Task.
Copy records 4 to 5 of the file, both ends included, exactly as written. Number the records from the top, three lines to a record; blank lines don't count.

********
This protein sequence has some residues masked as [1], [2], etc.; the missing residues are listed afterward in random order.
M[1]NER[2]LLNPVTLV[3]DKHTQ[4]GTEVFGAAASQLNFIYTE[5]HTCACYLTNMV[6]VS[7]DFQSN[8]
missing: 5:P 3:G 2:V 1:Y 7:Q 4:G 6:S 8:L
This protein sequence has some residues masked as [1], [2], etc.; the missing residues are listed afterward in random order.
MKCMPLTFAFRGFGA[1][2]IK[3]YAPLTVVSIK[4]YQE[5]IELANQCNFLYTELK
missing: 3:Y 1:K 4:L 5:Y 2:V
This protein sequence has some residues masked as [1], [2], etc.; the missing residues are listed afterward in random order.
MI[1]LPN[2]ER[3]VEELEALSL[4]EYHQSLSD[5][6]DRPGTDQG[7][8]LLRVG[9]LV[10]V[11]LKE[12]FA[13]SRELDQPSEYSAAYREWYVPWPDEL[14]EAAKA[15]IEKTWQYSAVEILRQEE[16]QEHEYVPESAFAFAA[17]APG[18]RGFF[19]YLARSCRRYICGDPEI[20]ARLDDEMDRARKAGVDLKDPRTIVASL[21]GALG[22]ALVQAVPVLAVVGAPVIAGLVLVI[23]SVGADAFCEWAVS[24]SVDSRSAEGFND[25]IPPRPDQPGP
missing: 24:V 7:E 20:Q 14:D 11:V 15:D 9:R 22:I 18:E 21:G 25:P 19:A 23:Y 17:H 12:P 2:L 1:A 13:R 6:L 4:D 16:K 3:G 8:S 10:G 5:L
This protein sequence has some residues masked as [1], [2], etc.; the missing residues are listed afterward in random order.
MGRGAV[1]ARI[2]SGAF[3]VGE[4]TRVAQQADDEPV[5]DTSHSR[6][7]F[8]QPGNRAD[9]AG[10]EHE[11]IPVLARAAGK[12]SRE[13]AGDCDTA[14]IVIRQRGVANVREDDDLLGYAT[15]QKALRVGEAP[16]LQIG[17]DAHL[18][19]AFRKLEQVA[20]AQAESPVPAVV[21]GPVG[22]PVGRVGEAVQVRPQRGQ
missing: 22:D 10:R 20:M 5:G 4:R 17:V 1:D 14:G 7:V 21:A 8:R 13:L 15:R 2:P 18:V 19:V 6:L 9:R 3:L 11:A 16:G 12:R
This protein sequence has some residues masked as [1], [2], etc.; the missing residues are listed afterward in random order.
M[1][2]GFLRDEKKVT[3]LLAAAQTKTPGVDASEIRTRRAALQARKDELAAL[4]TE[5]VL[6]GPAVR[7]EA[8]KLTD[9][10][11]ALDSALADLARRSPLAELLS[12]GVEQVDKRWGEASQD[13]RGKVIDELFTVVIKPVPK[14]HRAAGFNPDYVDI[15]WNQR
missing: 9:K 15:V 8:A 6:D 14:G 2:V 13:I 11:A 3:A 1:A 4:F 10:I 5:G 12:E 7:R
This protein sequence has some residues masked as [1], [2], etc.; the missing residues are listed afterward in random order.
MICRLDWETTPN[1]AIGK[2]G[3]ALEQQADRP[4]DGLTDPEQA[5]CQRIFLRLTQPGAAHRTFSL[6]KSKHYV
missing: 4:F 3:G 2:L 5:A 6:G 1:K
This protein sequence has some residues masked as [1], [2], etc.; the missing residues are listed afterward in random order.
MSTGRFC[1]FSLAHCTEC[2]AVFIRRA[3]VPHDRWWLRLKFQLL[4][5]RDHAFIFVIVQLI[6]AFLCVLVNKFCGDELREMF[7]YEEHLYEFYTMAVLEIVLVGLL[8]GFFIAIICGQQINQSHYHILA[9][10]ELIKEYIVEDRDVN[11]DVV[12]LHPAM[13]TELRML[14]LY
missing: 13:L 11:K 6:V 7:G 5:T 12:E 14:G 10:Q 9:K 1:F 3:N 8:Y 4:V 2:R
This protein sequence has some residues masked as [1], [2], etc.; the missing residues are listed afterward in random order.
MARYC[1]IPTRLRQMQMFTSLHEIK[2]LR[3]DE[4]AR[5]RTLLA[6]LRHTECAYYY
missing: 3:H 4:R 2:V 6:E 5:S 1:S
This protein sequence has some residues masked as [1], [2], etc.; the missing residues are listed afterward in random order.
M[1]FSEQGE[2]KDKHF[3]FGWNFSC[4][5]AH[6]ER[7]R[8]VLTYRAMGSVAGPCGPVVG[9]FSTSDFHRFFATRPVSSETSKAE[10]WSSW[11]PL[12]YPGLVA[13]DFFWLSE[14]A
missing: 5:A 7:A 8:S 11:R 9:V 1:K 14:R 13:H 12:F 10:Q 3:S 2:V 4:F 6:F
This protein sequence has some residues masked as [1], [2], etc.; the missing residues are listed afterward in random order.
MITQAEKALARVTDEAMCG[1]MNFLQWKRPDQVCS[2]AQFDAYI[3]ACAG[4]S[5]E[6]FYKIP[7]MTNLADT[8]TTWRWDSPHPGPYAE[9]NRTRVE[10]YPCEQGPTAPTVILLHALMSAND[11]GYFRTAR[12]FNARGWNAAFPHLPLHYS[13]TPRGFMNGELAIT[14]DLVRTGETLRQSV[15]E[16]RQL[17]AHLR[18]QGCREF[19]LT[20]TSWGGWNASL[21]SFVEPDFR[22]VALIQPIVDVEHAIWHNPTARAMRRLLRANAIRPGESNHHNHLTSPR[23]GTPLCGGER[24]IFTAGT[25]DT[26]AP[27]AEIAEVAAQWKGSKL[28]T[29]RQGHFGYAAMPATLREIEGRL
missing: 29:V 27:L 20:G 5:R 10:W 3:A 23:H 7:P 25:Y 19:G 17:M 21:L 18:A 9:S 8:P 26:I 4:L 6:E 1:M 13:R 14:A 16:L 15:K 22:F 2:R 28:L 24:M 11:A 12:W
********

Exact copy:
This protein sequence has some residues masked as [1], [2], etc.; the missing residues are listed afterward in random order.
MGRGAV[1]ARI[2]SGAF[3]VGE[4]TRVAQQADDEPV[5]DTSHSR[6][7]F[8]QPGNRAD[9]AG[10]EHE[11]IPVLARAAGK[12]SRE[13]AGDCDTA[14]IVIRQRGVANVREDDDLLGYAT[15]QKALRVGEAP[16]LQIG[17]DAHL[18][19]AFRKLEQVA[20]AQAESPVPAVV[21]GPVG[22]PVGRVGEAVQVRPQRGQ
missing: 22:D 10:R 20:M 5:G 4:R 17:V 1:D 14:G 7:V 21:A 8:R 13:L 15:R 2:P 18:V 19:V 6:L 9:R 3:L 11:A 16:G 12:R
This protein sequence has some residues masked as [1], [2], etc.; the missing residues are listed afterward in random order.
M[1][2]GFLRDEKKVT[3]LLAAAQTKTPGVDASEIRTRRAALQARKDELAAL[4]TE[5]VL[6]GPAVR[7]EA[8]KLTD[9][10][11]ALDSALADLARRSPLAELLS[12]GVEQVDKRWGEASQD[13]RGKVIDELFTVVIKPVPK[14]HRAAGFNPDYVDI[15]WNQR
missing: 9:K 15:V 8:A 6:D 14:G 2:V 13:I 11:A 3:A 1:A 4:F 10:I 5:G 12:E 7:R